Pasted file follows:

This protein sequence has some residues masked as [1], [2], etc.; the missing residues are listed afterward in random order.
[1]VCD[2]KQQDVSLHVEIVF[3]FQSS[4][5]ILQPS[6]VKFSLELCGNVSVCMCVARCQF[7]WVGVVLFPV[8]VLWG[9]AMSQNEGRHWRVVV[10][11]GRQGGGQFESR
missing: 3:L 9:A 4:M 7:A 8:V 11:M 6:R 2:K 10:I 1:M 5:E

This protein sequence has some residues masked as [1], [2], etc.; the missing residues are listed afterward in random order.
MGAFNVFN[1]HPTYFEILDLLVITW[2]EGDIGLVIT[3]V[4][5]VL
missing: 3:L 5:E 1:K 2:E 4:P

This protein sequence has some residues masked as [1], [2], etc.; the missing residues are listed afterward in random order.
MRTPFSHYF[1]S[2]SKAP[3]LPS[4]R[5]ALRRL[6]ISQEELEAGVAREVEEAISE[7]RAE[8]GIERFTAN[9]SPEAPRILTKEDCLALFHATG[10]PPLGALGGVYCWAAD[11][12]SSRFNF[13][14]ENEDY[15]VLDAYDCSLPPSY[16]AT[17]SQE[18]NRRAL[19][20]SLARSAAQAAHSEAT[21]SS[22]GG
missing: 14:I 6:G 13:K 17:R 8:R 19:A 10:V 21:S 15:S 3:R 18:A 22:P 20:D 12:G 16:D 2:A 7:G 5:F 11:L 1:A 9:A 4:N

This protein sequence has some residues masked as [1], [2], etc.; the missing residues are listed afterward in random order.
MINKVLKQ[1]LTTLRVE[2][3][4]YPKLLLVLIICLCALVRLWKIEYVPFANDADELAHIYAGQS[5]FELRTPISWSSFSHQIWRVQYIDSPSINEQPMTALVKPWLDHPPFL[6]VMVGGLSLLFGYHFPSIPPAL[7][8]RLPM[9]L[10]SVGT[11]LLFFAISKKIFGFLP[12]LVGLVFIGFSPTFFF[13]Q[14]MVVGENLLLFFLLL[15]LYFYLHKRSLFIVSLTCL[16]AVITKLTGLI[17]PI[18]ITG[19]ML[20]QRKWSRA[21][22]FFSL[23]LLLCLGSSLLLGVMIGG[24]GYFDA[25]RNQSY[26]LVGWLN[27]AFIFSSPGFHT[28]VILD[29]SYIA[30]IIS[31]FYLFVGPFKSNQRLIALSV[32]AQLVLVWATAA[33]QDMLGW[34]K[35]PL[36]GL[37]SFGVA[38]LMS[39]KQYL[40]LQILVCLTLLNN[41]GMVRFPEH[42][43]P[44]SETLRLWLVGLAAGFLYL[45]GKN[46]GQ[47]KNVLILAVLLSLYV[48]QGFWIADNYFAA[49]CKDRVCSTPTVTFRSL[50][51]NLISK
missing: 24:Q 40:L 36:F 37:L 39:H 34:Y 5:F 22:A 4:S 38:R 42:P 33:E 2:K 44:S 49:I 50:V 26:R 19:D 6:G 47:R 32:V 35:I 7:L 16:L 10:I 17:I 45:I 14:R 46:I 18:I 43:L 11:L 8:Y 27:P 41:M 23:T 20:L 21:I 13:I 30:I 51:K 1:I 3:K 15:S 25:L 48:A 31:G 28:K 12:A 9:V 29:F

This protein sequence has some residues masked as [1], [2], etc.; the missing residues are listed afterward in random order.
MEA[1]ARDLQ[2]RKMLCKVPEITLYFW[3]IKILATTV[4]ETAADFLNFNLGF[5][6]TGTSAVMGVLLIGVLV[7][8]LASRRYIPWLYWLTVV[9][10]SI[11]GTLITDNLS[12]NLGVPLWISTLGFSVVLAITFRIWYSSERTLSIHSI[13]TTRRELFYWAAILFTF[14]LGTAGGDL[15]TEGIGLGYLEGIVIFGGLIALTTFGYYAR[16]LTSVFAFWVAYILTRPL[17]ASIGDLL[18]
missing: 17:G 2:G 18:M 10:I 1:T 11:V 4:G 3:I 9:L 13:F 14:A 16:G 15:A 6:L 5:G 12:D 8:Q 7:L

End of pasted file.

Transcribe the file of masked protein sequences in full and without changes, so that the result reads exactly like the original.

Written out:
This protein sequence has some residues masked as [1], [2], etc.; the missing residues are listed afterward in random order.
[1]VCD[2]KQQDVSLHVEIVF[3]FQSS[4][5]ILQPS[6]VKFSLELCGNVSVCMCVARCQF[7]WVGVVLFPV[8]VLWG[9]AMSQNEGRHWRVVV[10][11]GRQGGGQFESR
missing: 3:L 9:A 4:M 7:A 8:V 11:M 6:R 2:K 10:I 1:M 5:E

This protein sequence has some residues masked as [1], [2], etc.; the missing residues are listed afterward in random order.
MGAFNVFN[1]HPTYFEILDLLVITW[2]EGDIGLVIT[3]V[4][5]VL
missing: 3:L 5:E 1:K 2:E 4:P

This protein sequence has some residues masked as [1], [2], etc.; the missing residues are listed afterward in random order.
MRTPFSHYF[1]S[2]SKAP[3]LPS[4]R[5]ALRRL[6]ISQEELEAGVAREVEEAISE[7]RAE[8]GIERFTAN[9]SPEAPRILTKEDCLALFHATG[10]PPLGALGGVYCWAAD[11][12]SSRFNF[13][14]ENEDY[15]VLDAYDCSLPPSY[16]AT[17]SQE[18]NRRAL[19][20]SLARSAAQAAHSEAT[21]SS[22]GG
missing: 14:I 6:G 13:K 17:R 8:R 19:A 10:V 21:S 15:S 3:R 18:A 22:P 20:D 12:G 16:D 2:A 7:G 5:F 11:L 1:A 9:A 4:N

This protein sequence has some residues masked as [1], [2], etc.; the missing residues are listed afterward in random order.
MINKVLKQ[1]LTTLRVE[2][3][4]YPKLLLVLIICLCALVRLWKIEYVPFANDADELAHIYAGQS[5]FELRTPISWSSFSHQIWRVQYIDSPSINEQPMTALVKPWLDHPPFL[6]VMVGGLSLLFGYHFPSIPPAL[7][8]RLPM[9]L[10]SVGT[11]LLFFAISKKIFGFLP[12]LVGLVFIGFSPTFFF[13]Q[14]MVVGENLLLFFLLL[15]LYFYLHKRSLFIVSLTCL[16]AVITKLTGLI[17]PI[18]ITG[19]ML[20]QRKWSRA[21][22]FFSL[23]LLLCLGSSLLLGVMIGG[24]GYFDA[25]RNQSY[26]LVGWLN[27]AFIFSSPGFHT[28]VILD[29]SYIA[30]IIS[31]FYLFVGPFKSNQRLIALSV[32]AQLVLVWATAA[33]QDMLGW[34]K[35]PL[36]GL[37]SFGVA[38]LMS[39]KQYL[40]LQILVCLTLLNN[41]GMVRFPEH[42][43]P[44]SETLRLWLVGLAAGFLYL[45]GKN[46]GQ[47]KNVLILAVLLSLYV[48]QGFWIADNYFAA[49]CKDRVCSTPTVTFRSL[50][51]NLISK
missing: 24:Q 40:L 36:F 37:L 39:H 34:Y 5:F 22:A 4:S 38:R 42:P 33:E 2:K 44:S 49:I 50:V 26:R 19:D 6:G 47:R 32:V 35:I 7:L 16:L 10:I 17:I 45:I 14:R 46:I 18:I 43:L 11:L 8:Y 27:P 41:M 23:T 20:L 21:I 13:I 30:I 51:K 1:I 3:K 15:S 25:L 48:A 31:G 28:K 12:A 9:V 29:F

This protein sequence has some residues masked as [1], [2], etc.; the missing residues are listed afterward in random order.
MEA[1]ARDLQ[2]RKMLCKVPEITLYFW[3]IKILATTV[4]ETAADFLNFNLGF[5][6]TGTSAVMGVLLIGVLV[7][8]LASRRYIPWLYWLTVV[9][10]SI[11]GTLITDNLS[12]NLGVPLWISTLGFSVVLAITFRIWYSSERTLSIHSI[13]TTRRELFYWAAILFTF[14]LGTAGGDL[15]TEGIGLGYLEGIVIFGGLIALTTFGYYAR[16]LTSVFAFWVAYILTRPL[17]ASIGDLL[18]
missing: 17:G 2:G 18:M 10:I 1:T 11:V 4:G 3:I 9:L 13:F 14:A 16:G 15:A 6:L 5:G 12:D 8:Q 7:L